Who's afraid of black cats?
What do you think happens when a black cat crosses the path of a Swiss, Austrian, German or Czech? The Swiss walks on without taking any notice. The Austrian and German may hesitate but eventually they will walk on anyway. The Czech will most likely turn back or take a different route in case the black cat puts a jinx on his day.
Forty seven percent of Czech respondents admitted that they were superstitious -as compared to 23 percent of Swiss respondents, 30 percent of Germans and 32 percent of Austrians. Czech psychologists say they are not surprised by the outcome of the survey. They claim that in the Czech Republic fortune tellers and psychics have more clients than psychologists. No other European papers devote so much space to horoscopes and feature so many ads by astrologers. One in two Czechs grab hold of a button when they see a chimney sweep - and even tv news anchors will caution the public to "take care tomorrow because it is Friday 13th". The warning is not made in all seriousness but the media know that they will strike the right note with many people by mentioning it.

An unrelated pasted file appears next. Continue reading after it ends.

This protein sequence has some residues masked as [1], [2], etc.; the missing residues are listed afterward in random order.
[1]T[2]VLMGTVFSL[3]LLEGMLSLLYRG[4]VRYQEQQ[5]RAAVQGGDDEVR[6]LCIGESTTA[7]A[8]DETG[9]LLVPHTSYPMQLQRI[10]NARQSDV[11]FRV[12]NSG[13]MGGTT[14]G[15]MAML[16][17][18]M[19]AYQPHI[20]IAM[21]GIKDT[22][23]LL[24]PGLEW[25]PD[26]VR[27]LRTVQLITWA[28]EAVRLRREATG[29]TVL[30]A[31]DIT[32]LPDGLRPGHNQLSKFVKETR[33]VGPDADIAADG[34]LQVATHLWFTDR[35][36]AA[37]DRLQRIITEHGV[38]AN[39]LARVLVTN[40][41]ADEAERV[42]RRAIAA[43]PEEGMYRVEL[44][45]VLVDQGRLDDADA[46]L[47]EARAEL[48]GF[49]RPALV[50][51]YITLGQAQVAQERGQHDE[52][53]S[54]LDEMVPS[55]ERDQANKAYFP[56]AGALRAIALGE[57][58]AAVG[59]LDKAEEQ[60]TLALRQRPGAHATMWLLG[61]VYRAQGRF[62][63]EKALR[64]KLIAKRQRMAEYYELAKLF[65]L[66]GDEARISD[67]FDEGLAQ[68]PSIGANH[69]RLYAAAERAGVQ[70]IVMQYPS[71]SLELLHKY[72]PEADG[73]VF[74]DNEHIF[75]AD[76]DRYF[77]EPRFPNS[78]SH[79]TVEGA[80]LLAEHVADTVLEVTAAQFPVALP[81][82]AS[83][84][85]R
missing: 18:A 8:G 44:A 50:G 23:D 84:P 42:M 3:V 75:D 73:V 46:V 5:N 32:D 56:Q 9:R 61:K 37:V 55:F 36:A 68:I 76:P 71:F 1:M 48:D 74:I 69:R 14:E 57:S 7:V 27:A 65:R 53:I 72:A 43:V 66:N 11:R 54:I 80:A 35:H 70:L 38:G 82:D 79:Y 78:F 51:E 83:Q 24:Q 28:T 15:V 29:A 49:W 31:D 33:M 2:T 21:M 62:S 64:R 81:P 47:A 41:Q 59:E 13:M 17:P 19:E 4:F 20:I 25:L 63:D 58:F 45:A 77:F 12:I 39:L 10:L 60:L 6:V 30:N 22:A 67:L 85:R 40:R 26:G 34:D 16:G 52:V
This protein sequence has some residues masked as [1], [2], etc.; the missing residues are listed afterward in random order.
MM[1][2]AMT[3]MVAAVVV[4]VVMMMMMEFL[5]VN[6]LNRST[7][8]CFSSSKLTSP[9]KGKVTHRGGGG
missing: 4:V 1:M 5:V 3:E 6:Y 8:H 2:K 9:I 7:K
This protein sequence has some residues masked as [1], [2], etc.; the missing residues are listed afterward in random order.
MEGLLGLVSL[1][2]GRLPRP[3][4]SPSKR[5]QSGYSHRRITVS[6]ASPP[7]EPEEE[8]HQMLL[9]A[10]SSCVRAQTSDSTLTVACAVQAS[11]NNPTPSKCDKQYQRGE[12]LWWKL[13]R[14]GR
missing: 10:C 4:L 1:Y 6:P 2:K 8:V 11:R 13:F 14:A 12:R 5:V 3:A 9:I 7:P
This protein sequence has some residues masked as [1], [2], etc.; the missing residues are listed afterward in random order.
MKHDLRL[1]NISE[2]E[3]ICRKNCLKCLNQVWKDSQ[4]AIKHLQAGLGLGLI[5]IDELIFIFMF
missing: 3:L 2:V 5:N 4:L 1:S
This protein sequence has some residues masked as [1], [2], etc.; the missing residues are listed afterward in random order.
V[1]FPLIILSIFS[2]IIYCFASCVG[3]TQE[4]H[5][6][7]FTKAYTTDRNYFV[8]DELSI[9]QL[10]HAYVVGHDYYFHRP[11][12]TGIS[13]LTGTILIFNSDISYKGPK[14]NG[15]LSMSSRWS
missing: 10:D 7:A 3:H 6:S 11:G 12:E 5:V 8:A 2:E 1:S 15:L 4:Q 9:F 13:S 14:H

So what makes Czechs more superstitious than other nations? It's hard to say, but some psychologists say superstition is directly linked to a lack of self-confidence - and that people who do not have faith in themselves prefer to put their faith in someone or something higher up and to bolster their self confidence with good luck charms. Sociologists say that the inclination towards superstition is rooted in Czech culture and the way of life - specifically that Czech children are often in the care of their grandparents -rather than a babysitter - and older people tend to be more superstitious. Wherever the truth lies -clearly one in two Czechs believe that there is something between heaven and earth...And even those who laugh it off as nonsense still harbor a tiny seed of doubt -what if there's something to it, after all? The most glaring example of this was when in February of this year a psychic called the police to say she'd had a vision of bloodshed at Prague's Ruzyne Airport. Within an hour the interior ministry had sent an armored personnel carrier, bomb disposal experts and police reinforcements to the airport. The minister took plenty of ribbing about it afterwards - but he too must have thought - what if?